One of the great things about Miami's burgeoning underground EDM scene is that we usually get to catch the international up-and-comers before they really blow up.
In all fairness, Bortz isn't a total rookie -- he's been releasing music since 2007. But this year definitely marked his international breakthrough, following a couple of hotly-tipped releases on the Souvenir and Suol labels.
His sound has all the beloved trappings of German house: deep vocal soul with a modern tech-y sheen, plus Bortz's signature bass-heavy slo-mo grooves. It's the kind of serotonin-spiking floor fare that really gets the Pickle heads going.
Crossfade: Growing up in '90s Germany, you must have been drawn to electronic dance music by default. What were you listening to back then and which artists do you consider primary influences on your sound?
Daniel Bortz: Of course, I am influenced by the Chicago and Detroit stuff. Some artists I really dig are Daniel Bell, Dancemania from Detroit and Robert Hood from Chicago -- I am a big fan of them! Additionally, I listened to some hard stuff from the Netherlands like Djax-Up-Beats.
You've been producing for several years now, but 2012 was the year that brought you international recognition. What was the turning point for you?
For me the turning point was more at the end of 2011. This was the time people reacted more and more to me as an artist. It all started with well known DJs playing my stuff, and people started to recognize what I am doing. This helped me a lot to have bigger bookings. The releases with most attention where The One EP on Suol, Draga EP on Pastamusik, and Color of Love/Fantasy with Sascha Sibler on Souvenir. Furthermore, my monthly podcasts had an impact to my career.
You've been described as an MPC guru. What can you tell us about your use of this particular piece of gear and your creative process in the studio in general?
Well, I would not describe myself as an MPC Guru, but this gear had an influence on the way I am producing these days. I had a lot of live jams and recordings with the MPC. So I would say it is important gear in my studio equipment. Nowadays, I create some ideas on the MPC from time to time and finish them in Logic -- no more no less.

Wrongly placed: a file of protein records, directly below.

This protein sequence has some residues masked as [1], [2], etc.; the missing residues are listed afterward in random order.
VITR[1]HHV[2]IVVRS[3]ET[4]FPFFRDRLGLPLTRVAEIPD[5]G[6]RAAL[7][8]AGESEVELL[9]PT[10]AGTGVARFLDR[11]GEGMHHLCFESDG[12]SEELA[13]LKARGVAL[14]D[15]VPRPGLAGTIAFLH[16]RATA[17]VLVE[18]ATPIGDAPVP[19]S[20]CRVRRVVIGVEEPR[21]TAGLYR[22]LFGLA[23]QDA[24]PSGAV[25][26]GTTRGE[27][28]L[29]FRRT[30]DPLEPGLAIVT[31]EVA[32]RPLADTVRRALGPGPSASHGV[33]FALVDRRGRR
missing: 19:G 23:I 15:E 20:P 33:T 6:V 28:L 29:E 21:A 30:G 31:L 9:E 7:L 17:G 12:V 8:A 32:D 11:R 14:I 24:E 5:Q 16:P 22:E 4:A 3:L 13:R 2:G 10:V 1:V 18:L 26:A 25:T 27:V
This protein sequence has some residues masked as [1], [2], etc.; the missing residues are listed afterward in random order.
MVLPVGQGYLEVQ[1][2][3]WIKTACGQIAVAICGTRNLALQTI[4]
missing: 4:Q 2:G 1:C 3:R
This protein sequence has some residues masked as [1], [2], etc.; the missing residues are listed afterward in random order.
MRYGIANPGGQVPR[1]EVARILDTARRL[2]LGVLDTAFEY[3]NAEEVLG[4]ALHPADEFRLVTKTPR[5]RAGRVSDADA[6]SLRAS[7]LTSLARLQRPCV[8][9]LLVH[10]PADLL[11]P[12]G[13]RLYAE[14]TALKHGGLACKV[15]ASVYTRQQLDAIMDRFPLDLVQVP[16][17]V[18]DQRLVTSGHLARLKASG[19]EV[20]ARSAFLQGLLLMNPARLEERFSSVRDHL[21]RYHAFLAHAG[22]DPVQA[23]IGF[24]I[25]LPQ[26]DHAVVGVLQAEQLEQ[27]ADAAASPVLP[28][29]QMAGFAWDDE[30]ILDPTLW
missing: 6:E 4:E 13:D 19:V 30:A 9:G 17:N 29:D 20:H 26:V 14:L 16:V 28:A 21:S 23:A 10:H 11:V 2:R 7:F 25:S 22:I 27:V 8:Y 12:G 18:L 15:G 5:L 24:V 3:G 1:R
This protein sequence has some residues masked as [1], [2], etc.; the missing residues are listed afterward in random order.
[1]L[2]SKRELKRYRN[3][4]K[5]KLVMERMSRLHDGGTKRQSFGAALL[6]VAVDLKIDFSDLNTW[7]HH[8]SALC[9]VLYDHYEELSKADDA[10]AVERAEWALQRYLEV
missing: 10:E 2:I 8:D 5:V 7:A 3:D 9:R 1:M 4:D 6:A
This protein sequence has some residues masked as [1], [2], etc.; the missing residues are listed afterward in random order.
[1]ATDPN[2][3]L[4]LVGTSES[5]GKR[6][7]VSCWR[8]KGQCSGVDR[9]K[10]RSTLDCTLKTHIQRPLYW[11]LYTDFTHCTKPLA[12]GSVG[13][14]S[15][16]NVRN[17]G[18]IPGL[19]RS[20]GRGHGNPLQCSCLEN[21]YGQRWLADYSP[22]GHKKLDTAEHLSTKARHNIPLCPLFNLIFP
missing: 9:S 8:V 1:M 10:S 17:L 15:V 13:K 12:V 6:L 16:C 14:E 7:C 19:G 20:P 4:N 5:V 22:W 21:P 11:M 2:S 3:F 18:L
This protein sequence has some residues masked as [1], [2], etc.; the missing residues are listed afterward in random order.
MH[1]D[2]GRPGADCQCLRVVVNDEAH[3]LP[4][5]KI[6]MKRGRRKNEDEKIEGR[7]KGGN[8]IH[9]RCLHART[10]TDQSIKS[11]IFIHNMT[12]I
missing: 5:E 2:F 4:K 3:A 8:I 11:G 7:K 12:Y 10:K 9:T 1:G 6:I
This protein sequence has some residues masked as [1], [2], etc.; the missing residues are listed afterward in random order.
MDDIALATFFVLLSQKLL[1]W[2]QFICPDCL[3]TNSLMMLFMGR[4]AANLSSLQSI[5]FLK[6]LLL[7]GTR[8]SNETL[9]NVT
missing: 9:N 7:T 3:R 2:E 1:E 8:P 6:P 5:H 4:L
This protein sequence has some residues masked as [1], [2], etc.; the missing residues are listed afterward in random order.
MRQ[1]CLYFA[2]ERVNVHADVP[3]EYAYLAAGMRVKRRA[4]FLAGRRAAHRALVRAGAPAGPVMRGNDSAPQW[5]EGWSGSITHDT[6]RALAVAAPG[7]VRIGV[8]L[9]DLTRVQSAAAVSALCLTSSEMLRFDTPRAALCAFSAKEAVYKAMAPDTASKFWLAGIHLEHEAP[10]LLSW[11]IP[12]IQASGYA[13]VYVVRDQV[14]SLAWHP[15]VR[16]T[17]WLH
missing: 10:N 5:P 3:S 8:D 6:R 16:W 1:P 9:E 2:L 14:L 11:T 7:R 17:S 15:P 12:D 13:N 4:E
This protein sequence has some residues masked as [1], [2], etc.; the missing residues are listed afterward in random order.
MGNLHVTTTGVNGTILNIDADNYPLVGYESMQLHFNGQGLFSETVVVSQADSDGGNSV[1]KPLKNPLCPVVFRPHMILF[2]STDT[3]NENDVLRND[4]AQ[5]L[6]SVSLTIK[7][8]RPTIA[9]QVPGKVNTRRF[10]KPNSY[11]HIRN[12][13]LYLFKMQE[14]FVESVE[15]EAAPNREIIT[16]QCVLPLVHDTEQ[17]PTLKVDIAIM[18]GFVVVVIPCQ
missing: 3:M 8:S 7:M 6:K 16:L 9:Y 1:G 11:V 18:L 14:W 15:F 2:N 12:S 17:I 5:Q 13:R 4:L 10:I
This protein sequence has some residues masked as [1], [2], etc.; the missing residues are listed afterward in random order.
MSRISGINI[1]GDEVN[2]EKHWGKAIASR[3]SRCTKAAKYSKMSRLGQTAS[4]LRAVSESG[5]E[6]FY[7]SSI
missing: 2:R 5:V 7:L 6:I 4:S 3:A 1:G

What have been the highlights of your North American tour so far? And what are your impressions of American crowds? How do we compare to the ones in Germany and Europe?
To be honest, the crowd is very similar to Germany or European crowds. Most of them are well informed about my music -- that makes me feel honored and happy. I received lots of good feedback after my sets, and people were always very nice. I can say I feel very comfortable in the US.
What can fans expect from your during the rest of 2012? Any forthcoming projects or releases?
Frequently asked question. I am touring every weekend at the moment -- there is not much time to spend in the studio left. I collect ideas and inspiration on my travels at the moment, and after the summer I will put all these influences into my music when I am back in the studio.
You're about to make your Miami debut at the Electric Pickle. What can we expect?
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Let's keep it a surprise. It always depends on the crowd, the club, the vibe, etc. I always react on these facts, so no set will be the same as an other. Really looking forward to that night!
Daniel Bortz. Friday, June 8. Electric Pickle, 2826 N. Miami Ave., Miami. The show starts at 10 p.m. Call 305-456-5613 or visit electricpicklemiami.com.